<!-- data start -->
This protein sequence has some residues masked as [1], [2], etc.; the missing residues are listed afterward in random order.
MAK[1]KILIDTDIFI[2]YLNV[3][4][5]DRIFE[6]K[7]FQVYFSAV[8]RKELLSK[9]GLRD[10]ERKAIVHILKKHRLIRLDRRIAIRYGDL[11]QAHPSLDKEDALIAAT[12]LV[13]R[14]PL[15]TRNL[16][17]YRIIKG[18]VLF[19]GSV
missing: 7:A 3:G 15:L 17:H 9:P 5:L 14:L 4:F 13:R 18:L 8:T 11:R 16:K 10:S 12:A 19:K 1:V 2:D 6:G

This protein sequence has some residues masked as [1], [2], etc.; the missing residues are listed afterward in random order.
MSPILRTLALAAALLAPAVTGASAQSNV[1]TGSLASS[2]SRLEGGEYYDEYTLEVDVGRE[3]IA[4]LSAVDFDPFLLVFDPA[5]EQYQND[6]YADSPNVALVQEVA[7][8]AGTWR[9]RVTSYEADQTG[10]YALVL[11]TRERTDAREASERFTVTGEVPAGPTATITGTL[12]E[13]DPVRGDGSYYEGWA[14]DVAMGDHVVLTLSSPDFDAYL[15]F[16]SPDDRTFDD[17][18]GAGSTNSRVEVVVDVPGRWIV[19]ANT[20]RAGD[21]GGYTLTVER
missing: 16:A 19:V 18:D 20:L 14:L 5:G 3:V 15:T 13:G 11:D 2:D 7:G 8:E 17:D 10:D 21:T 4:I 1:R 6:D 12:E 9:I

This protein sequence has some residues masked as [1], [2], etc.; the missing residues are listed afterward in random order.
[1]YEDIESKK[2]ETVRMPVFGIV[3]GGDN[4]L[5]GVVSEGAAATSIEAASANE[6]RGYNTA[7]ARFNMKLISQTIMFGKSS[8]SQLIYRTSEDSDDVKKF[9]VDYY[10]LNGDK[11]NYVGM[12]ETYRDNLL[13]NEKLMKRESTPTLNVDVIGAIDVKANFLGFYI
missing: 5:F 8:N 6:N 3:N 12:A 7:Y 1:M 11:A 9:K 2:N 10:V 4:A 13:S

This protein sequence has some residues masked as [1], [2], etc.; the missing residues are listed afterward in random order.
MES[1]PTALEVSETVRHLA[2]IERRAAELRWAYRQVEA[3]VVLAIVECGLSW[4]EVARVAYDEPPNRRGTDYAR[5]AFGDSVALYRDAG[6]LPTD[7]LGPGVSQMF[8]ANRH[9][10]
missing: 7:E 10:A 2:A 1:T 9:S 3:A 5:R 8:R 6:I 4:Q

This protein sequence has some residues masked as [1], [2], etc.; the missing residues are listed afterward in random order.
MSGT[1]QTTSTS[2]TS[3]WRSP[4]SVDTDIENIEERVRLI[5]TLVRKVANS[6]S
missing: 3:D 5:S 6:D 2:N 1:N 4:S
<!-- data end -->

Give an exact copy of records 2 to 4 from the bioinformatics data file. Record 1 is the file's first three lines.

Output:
This protein sequence has some residues masked as [1], [2], etc.; the missing residues are listed afterward in random order.
MSPILRTLALAAALLAPAVTGASAQSNV[1]TGSLASS[2]SRLEGGEYYDEYTLEVDVGRE[3]IA[4]LSAVDFDPFLLVFDPA[5]EQYQND[6]YADSPNVALVQEVA[7][8]AGTWR[9]RVTSYEADQTG[10]YALVL[11]TRERTDAREASERFTVTGEVPAGPTATITGTL[12]E[13]DPVRGDGSYYEGWA[14]DVAMGDHVVLTLSSPDFDAYL[15]F[16]SPDDRTFDD[17][18]GAGSTNSRVEVVVDVPGRWIV[19]ANT[20]RAGD[21]GGYTLTVER
missing: 16:A 19:V 18:D 20:L 14:L 5:G 3:V 15:T 13:G 11:D 2:D 7:G 8:E 17:D 10:D 21:T 4:I 1:R 6:D 12:E 9:I

This protein sequence has some residues masked as [1], [2], etc.; the missing residues are listed afterward in random order.
[1]YEDIESKK[2]ETVRMPVFGIV[3]GGDN[4]L[5]GVVSEGAAATSIEAASANE[6]RGYNTA[7]ARFNMKLISQTIMFGKSS[8]SQLIYRTSEDSDDVKKF[9]VDYY[10]LNGDK[11]NYVGM[12]ETYRDNLL[13]NEKLMKRESTPTLNVDVIGAIDVKANFLGFYI
missing: 5:F 8:N 6:N 3:N 12:A 7:Y 1:M 11:A 9:K 2:N 10:V 4:A 13:S

This protein sequence has some residues masked as [1], [2], etc.; the missing residues are listed afterward in random order.
MES[1]PTALEVSETVRHLA[2]IERRAAELRWAYRQVEA[3]VVLAIVECGLSW[4]EVARVAYDEPPNRRGTDYAR[5]AFGDSVALYRDAG[6]LPTD[7]LGPGVSQMF[8]ANRH[9][10]
missing: 7:E 10:A 2:A 1:T 9:S 3:A 5:R 8:R 6:I 4:Q